The Last Exorcism 2

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Nell returns in this interesting sequel to the found footage hit which doesn’t do enough to answer the questions viewers would have been asking after the credits rolled on the first movie. The film drops the found footage, leaves behind the documentary style, and instead adopts a more traditional approach as we find Nell trying to re-integrate with society by moving in to a halfway house for teenage girls. Rather than getting any explanation on what happened at the end of the last movie or what has happened to Nell or other characters in the interim, we pick up some time after with an apparently possessed Nell lurking in a random house. After recuperating in hospital, she is taken in by the kindly Frank, makes friends, gets a job, and begins to move on with a new life of freedom and individuality. It isn’t long before hooded figures begin stalking her, strange phenomenon breaks out in the house, and somebody finds clips of the found footage depicting the previous film on Youtube and all Hell breaks loose, literally.

While the film does contain the odd (tame) scare, it simply doesn’t have the heart and soul of its predecessor. While Part I was a genuine attempt to tell a powerful, disturbing story with twists and turns, Part II is clearly a cash-in with little regard for its central character or for existing fans. It’s a shame because there are a lot of things that work here, and Bell once again throws every ounce of her being into the performance – creating a horror icon deserving of being mentioned in the same breath as Carrie, Freddy, or Michael Myers. We have strong supporting work too in minor roles – Watson as Frank is a sympathetic figure and Julia Garner’s Gwen tows the line between good and evil. The idea of Nell trying to move on is commendable, the setting opens the doors for many ideas which never come to fruition, and the conclusion is pleasingly nefarious. What doesn’t work is the gaps in the story – we could have had Nell attempting to recount where she has been, or some sort of additional closure. The omniscient hooded figures and just-introduced characters who seem to know Nell and her demon don’t have enough history to make us interested, and the Order Of The Right Hand, apparently sent to help Nell are completely useless in their jobs and again appear out of nowhere with no back story to allow us to care.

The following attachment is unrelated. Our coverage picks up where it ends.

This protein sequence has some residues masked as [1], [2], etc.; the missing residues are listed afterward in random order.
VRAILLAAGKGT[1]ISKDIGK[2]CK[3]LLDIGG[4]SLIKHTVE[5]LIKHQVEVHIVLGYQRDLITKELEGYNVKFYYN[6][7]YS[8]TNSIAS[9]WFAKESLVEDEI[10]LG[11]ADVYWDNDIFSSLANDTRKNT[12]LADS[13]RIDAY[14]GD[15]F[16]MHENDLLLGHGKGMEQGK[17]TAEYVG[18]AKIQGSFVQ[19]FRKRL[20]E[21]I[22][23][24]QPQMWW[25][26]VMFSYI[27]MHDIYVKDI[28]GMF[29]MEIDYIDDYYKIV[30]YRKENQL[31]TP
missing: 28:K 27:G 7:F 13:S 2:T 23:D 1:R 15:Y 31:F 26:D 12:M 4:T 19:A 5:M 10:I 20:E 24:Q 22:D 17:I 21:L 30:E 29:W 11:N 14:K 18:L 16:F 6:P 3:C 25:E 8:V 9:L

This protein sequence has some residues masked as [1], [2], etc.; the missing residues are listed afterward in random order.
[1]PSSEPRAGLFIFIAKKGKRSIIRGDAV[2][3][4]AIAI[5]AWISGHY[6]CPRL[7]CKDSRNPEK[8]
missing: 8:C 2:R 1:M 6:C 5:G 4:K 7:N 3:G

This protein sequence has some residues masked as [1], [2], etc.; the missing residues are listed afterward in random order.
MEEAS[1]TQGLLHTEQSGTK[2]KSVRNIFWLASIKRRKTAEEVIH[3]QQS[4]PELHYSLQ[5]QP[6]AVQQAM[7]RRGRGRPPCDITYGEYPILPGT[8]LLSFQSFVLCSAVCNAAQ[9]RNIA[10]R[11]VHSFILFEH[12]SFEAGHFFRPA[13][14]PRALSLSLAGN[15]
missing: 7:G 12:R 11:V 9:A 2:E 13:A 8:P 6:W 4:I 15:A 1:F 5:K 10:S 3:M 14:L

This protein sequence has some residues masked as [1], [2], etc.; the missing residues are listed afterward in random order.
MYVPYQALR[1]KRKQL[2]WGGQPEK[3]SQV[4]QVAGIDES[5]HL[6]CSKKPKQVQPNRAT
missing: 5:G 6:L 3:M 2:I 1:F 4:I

Fans of the first film will likely want to catch up with Nell and see how everything turns out, but I imagine most will be disappointed. While there is a glacial tone and the gnawing sense that things will soon go wrong, and while certain characters are ambiguous enough for us to question their intentions, these things are inferior to how they are executed in Part 1. Stick around for the last 10 minutes and enjoy it for another excellent performance by Ashley Bell.

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Let us know in the comments what you thought of The Last Exorcism Part 2 and if you felt if lived up to its predecessor!

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